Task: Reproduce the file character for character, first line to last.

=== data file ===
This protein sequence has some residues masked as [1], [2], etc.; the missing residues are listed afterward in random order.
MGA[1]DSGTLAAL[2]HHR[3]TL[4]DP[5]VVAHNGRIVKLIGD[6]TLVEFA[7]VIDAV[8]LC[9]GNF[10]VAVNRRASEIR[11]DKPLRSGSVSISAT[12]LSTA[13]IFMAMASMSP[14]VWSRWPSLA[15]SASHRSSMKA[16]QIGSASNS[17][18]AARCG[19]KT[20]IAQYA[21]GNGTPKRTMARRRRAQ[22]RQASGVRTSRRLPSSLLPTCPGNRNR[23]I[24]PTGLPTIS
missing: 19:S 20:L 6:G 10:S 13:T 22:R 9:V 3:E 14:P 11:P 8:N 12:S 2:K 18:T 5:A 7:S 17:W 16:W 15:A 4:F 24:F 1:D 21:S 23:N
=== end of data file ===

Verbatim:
This protein sequence has some residues masked as [1], [2], etc.; the missing residues are listed afterward in random order.
MGA[1]DSGTLAAL[2]HHR[3]TL[4]DP[5]VVAHNGRIVKLIGD[6]TLVEFA[7]VIDAV[8]LC[9]GNF[10]VAVNRRASEIR[11]DKPLRSGSVSISAT[12]LSTA[13]IFMAMASMSP[14]VWSRWPSLA[15]SASHRSSMKA[16]QIGSASNS[17][18]AARCG[19]KT[20]IAQYA[21]GNGTPKRTMARRRRAQ[22]RQASGVRTSRRLPSSLLPTCPGNRNR[23]I[24]PTGLPTIS
missing: 19:S 20:L 6:G 10:S 13:T 22:R 9:V 3:E 14:P 11:P 8:N 12:S 2:K 18:T 5:A 7:S 17:W 16:W 15:A 4:F 24:F 1:D 21:S 23:N